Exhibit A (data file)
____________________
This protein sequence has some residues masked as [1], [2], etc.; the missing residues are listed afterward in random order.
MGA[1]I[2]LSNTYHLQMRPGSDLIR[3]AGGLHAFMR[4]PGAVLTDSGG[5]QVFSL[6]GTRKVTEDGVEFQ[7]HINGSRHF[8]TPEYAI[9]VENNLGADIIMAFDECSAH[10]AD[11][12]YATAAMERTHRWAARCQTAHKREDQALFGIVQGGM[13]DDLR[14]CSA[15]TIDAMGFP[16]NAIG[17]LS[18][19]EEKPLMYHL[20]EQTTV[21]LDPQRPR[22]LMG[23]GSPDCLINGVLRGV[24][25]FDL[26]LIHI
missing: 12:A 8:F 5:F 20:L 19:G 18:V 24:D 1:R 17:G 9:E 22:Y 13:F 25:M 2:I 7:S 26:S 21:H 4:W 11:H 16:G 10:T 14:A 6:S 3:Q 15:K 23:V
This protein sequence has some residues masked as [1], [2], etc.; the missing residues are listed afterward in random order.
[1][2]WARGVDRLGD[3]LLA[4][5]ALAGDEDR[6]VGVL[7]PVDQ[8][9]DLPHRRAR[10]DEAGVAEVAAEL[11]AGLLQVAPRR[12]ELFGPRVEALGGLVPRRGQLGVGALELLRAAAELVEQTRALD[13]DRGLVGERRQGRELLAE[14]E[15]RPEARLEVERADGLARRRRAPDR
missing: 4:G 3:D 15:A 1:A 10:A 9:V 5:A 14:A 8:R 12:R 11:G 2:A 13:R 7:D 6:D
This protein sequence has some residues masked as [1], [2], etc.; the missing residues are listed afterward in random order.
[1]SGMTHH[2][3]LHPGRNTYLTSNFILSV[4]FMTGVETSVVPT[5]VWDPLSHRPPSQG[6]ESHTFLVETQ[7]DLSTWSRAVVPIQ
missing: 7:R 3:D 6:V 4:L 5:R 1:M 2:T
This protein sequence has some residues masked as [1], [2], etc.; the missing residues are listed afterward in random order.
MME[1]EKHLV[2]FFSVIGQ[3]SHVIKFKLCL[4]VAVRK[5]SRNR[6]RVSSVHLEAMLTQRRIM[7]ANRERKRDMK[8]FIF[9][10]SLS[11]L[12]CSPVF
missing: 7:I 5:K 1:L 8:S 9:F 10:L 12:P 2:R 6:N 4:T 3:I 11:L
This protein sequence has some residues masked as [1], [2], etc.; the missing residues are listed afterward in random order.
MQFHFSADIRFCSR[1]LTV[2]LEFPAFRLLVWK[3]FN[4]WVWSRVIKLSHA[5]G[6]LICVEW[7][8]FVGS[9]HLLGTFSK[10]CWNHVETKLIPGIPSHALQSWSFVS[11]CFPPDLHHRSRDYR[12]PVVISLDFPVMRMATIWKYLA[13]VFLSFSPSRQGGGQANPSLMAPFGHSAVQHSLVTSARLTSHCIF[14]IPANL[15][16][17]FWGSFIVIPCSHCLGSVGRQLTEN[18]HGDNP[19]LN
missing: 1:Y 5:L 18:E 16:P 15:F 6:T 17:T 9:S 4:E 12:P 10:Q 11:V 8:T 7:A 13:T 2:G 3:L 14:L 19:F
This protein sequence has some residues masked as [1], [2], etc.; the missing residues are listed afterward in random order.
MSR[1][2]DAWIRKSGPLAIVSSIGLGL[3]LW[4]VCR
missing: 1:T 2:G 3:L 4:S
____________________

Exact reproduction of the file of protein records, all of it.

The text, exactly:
This protein sequence has some residues masked as [1], [2], etc.; the missing residues are listed afterward in random order.
MGA[1]I[2]LSNTYHLQMRPGSDLIR[3]AGGLHAFMR[4]PGAVLTDSGG[5]QVFSL[6]GTRKVTEDGVEFQ[7]HINGSRHF[8]TPEYAI[9]VENNLGADIIMAFDECSAH[10]AD[11][12]YATAAMERTHRWAARCQTAHKREDQALFGIVQGGM[13]DDLR[14]CSA[15]TIDAMGFP[16]NAIG[17]LS[18][19]EEKPLMYHL[20]EQTTV[21]LDPQRPR[22]LMG[23]GSPDCLINGVLRGV[24][25]FDL[26]LIHI
missing: 12:A 8:F 5:F 20:L 19:G 18:V 24:D 1:R 17:G 9:E 22:Y 13:F 25:M 2:I 7:S 26:S 21:H 4:W 11:H 16:G 10:T 14:A 6:S 3:Q 15:K 23:V
This protein sequence has some residues masked as [1], [2], etc.; the missing residues are listed afterward in random order.
[1][2]WARGVDRLGD[3]LLA[4][5]ALAGDEDR[6]VGVL[7]PVDQ[8][9]DLPHRRAR[10]DEAGVAEVAAEL[11]AGLLQVAPRR[12]ELFGPRVEALGGLVPRRGQLGVGALELLRAAAELVEQTRALD[13]DRGLVGERRQGRELLAE[14]E[15]RPEARLEVERADGLARRRRAPDR
missing: 4:G 3:D 15:A 1:A 10:A 9:V 5:A 14:A 8:R 12:R 11:G 2:A 13:R 7:D 6:D
This protein sequence has some residues masked as [1], [2], etc.; the missing residues are listed afterward in random order.
[1]SGMTHH[2][3]LHPGRNTYLTSNFILSV[4]FMTGVETSVVPT[5]VWDPLSHRPPSQG[6]ESHTFLVETQ[7]DLSTWSRAVVPIQ
missing: 7:R 3:D 6:V 4:L 5:R 1:M 2:T
This protein sequence has some residues masked as [1], [2], etc.; the missing residues are listed afterward in random order.
MME[1]EKHLV[2]FFSVIGQ[3]SHVIKFKLCL[4]VAVRK[5]SRNR[6]RVSSVHLEAMLTQRRIM[7]ANRERKRDMK[8]FIF[9][10]SLS[11]L[12]CSPVF
missing: 7:I 5:K 1:L 8:S 9:F 10:L 12:P 2:R 6:N 4:T 3:I 11:L
This protein sequence has some residues masked as [1], [2], etc.; the missing residues are listed afterward in random order.
MQFHFSADIRFCSR[1]LTV[2]LEFPAFRLLVWK[3]FN[4]WVWSRVIKLSHA[5]G[6]LICVEW[7][8]FVGS[9]HLLGTFSK[10]CWNHVETKLIPGIPSHALQSWSFVS[11]CFPPDLHHRSRDYR[12]PVVISLDFPVMRMATIWKYLA[13]VFLSFSPSRQGGGQANPSLMAPFGHSAVQHSLVTSARLTSHCIF[14]IPANL[15][16][17]FWGSFIVIPCSHCLGSVGRQLTEN[18]HGDNP[19]LN
missing: 1:Y 5:L 18:E 16:P 15:F 6:T 17:T 9:S 4:E 12:P 10:Q 11:V 8:T 7:A 13:T 2:G 3:L 14:L 19:F
This protein sequence has some residues masked as [1], [2], etc.; the missing residues are listed afterward in random order.
MSR[1][2]DAWIRKSGPLAIVSSIGLGL[3]LW[4]VCR
missing: 1:T 2:G 3:L 4:S